Tuesday, May 20, 2008

Why do the poor and uneducated support Clinton over Obama?

The data strongly suggests that the less money and education you have the stronger is the likelihood of a vote for Clinton. Political scientists and sociologists alike will examine this phenomena for years to come, but on the morning of the Kentucky and Oregon primaries, I thought a brief bit of anecdotal observation might be appropriate.

First off, a lower level of education and income must be understood in their proper context, as we eliminate black voters from that metric. Your income and education level will help predict your voting behavior only if you are white. For whites, these are the most important variables amongst the poor and uneducated. If you are poor, uneducated, and black, then your race becomes a greater indicator than your the other two variables.

So why does this matter? It matters because poor and uneducated white people are going to deliver big for Clinton. Race does play a part, but it might (and I stress the word might) not be as fundamental a source of causation than one might think. It is my opinion (or guess) that race is playing a larger role for black voters than it is for white white voters.* It is possible that the poorer and less educated you are, the more intoxicating something like a "gas tax holiday" might become. This makes sense. If your macro-economic literacy is limited, and what you understand is that gas is getting more expensive and that Clinton wants to make it cheaper than her message will better resonate with you. You are more concerned about saving 70 bucks this summer than someone who reads the Economist, a publication that costs more than 70 dollars a year. The more educated and farther from the poverty level you fall, the more likely it is you will understand the long term stupdity of Clinton's proposal, and be able to decipher it as exploitation of the desperate.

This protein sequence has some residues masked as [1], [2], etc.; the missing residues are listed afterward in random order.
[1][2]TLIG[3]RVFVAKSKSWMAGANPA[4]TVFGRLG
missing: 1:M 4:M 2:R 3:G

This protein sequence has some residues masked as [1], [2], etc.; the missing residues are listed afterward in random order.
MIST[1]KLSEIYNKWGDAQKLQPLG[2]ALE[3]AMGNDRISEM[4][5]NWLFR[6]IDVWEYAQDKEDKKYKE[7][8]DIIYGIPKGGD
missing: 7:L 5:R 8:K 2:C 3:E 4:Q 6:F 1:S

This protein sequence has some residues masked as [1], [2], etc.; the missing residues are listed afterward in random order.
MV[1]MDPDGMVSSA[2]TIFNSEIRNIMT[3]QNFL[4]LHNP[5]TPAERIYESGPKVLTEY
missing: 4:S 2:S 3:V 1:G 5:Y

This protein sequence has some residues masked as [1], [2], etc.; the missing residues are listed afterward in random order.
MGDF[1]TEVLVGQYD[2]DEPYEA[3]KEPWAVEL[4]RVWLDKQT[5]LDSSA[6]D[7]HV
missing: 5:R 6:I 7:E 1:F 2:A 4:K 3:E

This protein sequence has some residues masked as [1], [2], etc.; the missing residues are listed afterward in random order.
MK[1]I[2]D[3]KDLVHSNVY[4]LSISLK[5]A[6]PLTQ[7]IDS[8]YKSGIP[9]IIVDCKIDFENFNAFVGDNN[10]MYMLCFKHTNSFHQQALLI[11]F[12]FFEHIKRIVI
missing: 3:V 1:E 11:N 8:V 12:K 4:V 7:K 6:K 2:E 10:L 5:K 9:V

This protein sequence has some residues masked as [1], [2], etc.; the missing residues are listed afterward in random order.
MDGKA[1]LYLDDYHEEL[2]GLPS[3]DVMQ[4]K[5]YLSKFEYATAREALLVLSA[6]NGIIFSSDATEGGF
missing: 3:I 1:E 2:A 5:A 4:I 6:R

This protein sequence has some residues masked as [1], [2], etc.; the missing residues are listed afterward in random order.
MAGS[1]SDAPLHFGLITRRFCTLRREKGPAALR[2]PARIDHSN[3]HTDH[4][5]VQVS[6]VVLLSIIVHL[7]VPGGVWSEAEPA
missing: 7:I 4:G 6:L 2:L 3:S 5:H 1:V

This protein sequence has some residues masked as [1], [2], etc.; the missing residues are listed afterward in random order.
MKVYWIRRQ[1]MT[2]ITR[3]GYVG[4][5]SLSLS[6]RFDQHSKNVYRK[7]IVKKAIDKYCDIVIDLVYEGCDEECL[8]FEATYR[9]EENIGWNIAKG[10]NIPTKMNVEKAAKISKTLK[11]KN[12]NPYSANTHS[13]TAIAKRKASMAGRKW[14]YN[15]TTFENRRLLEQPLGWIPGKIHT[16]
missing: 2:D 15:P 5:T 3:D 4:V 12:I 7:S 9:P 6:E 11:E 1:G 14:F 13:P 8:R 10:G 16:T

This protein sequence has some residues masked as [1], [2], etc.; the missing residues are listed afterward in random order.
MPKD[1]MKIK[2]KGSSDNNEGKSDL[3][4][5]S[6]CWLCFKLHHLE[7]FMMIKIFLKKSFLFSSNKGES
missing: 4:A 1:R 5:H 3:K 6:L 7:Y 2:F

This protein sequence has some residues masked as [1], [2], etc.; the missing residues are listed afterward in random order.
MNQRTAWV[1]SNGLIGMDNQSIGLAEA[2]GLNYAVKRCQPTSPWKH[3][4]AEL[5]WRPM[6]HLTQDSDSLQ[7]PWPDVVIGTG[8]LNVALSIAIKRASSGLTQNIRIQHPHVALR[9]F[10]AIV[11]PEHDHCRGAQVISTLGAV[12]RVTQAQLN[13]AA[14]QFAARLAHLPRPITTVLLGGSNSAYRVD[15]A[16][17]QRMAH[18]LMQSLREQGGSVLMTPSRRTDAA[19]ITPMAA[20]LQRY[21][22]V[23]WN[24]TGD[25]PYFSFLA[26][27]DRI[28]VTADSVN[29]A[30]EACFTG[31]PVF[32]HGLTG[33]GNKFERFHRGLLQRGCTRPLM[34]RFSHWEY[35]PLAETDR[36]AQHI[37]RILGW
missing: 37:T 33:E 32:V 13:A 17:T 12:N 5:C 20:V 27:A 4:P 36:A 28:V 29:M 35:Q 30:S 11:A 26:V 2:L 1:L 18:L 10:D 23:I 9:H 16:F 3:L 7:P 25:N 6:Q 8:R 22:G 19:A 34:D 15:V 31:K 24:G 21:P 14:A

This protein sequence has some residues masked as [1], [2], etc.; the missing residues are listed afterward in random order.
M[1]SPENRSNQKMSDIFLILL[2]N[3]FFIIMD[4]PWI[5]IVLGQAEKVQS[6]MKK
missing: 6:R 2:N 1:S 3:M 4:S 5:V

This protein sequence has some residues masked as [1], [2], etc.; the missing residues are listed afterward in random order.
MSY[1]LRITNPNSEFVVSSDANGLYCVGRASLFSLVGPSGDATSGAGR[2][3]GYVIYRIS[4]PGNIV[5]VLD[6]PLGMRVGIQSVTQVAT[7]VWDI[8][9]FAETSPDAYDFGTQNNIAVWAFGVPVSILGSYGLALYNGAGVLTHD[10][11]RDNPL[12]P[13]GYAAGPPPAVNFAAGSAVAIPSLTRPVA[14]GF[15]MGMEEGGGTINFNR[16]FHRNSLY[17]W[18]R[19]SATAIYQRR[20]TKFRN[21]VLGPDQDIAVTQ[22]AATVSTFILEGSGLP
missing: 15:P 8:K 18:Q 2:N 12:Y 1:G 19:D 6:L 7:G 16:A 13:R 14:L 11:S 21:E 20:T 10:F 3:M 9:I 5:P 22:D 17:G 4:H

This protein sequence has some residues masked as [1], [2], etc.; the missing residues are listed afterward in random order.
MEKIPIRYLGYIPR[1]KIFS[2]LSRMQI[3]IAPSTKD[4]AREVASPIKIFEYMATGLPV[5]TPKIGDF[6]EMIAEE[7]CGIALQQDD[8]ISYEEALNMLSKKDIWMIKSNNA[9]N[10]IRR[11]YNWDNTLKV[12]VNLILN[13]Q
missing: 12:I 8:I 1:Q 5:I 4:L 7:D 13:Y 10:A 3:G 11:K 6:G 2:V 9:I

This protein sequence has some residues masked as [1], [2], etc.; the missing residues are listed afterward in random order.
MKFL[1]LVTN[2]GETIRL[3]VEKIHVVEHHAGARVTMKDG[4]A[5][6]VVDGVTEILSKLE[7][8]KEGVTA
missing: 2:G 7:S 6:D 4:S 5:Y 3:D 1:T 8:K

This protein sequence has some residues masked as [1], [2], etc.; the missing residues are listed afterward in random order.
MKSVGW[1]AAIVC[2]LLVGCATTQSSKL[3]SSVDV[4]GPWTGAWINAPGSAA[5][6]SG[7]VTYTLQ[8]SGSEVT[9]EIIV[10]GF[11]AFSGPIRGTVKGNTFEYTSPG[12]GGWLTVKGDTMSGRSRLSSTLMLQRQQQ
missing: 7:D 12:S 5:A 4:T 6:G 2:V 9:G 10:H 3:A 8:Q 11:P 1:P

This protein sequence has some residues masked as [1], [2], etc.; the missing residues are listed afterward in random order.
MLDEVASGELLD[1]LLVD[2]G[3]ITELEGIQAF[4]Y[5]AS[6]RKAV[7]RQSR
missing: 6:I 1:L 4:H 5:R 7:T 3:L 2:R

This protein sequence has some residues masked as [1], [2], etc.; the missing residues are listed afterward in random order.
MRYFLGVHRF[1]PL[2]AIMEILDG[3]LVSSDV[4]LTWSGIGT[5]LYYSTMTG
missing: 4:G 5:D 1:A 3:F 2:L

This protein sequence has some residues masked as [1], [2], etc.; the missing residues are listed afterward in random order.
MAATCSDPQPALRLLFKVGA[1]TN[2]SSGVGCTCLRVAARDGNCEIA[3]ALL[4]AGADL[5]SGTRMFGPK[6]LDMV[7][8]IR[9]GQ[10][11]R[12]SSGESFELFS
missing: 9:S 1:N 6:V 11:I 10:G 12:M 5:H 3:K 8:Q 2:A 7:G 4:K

Thats why I say that race may be a more significant metric for poor and uneducated black voters, for they are just as desperate for economic relief. However, it is my opinion that racial justice is understandably still paramount to their lives, and that the election of Barack Obama is not going to necessarily bring that about.

But I digress...Here are some Bushisms:

*- Note, I stress the word voters, as many folk from these demographics simply have no faith in the system and choose to stay home. - Yes, there is a certain (and often important) form of education that one cannot receive in a classroom.

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